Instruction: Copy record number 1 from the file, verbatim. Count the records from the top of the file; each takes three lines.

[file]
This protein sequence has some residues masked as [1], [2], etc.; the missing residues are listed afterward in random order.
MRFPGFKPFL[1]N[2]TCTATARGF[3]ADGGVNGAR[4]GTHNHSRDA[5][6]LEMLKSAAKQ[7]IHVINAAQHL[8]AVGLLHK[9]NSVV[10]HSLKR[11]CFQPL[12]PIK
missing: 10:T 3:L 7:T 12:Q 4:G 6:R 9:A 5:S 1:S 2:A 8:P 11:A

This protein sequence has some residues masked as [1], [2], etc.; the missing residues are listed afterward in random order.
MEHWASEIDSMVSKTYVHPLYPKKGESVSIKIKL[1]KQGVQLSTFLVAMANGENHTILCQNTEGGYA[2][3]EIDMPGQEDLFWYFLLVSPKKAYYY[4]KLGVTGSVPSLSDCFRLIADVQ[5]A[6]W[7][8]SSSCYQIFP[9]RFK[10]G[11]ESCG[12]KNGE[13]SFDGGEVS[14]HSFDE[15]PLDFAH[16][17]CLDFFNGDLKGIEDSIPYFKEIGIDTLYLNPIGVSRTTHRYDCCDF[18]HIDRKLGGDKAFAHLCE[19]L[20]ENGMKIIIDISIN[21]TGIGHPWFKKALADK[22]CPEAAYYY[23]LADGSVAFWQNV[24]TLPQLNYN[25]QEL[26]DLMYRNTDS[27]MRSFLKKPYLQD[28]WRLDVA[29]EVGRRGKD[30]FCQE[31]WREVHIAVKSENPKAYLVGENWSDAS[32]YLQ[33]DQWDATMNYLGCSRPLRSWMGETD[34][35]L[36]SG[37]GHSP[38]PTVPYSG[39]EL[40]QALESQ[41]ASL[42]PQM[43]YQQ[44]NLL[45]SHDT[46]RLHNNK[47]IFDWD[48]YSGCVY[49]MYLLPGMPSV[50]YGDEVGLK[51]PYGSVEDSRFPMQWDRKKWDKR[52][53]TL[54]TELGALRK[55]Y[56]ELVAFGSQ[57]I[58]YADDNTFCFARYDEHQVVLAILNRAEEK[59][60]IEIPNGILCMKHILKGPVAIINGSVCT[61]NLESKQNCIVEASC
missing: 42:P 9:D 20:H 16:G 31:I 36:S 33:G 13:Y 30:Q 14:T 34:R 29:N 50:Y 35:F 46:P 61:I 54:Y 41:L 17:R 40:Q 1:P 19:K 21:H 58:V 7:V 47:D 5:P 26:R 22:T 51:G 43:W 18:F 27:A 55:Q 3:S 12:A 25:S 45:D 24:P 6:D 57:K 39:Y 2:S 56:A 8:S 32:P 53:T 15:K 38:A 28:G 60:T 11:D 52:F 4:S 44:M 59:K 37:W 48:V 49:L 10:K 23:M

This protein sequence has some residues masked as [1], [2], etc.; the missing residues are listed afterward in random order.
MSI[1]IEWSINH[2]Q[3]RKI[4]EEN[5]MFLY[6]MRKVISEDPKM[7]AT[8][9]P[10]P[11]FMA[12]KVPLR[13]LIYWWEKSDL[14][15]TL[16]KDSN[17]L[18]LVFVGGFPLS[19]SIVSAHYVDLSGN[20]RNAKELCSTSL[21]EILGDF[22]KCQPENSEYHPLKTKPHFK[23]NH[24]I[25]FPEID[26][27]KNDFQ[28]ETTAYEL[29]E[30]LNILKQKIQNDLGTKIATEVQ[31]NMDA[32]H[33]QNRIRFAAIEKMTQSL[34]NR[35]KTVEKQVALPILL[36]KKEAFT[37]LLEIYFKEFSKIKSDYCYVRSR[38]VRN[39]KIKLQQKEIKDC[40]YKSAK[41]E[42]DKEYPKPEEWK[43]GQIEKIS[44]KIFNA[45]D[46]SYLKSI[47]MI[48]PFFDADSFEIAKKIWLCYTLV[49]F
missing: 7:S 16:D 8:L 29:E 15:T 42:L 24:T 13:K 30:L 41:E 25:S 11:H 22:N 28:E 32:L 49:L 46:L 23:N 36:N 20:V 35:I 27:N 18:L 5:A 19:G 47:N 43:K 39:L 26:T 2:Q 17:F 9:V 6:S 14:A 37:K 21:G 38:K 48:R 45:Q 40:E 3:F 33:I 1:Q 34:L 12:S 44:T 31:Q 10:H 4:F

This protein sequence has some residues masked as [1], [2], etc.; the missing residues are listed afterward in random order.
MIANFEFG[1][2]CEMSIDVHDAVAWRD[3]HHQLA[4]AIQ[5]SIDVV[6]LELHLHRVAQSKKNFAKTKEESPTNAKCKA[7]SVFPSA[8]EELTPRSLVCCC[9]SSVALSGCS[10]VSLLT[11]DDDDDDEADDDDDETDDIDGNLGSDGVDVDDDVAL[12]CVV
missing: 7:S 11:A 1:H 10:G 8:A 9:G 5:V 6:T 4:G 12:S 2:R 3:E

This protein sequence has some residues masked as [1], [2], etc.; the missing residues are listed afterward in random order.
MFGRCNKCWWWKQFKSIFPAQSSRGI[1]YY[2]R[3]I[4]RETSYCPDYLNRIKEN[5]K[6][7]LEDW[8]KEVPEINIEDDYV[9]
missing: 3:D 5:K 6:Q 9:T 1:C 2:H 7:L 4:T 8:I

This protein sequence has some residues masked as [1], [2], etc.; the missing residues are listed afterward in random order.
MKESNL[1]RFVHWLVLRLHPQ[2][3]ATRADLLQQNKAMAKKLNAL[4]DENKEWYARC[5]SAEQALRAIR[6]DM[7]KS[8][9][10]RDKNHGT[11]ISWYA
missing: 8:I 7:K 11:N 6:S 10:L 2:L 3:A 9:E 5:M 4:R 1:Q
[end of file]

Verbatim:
This protein sequence has some residues masked as [1], [2], etc.; the missing residues are listed afterward in random order.
MRFPGFKPFL[1]N[2]TCTATARGF[3]ADGGVNGAR[4]GTHNHSRDA[5][6]LEMLKSAAKQ[7]IHVINAAQHL[8]AVGLLHK[9]NSVV[10]HSLKR[11]CFQPL[12]PIK
missing: 10:T 3:L 7:T 12:Q 4:G 6:R 9:A 5:S 1:S 2:A 8:P 11:A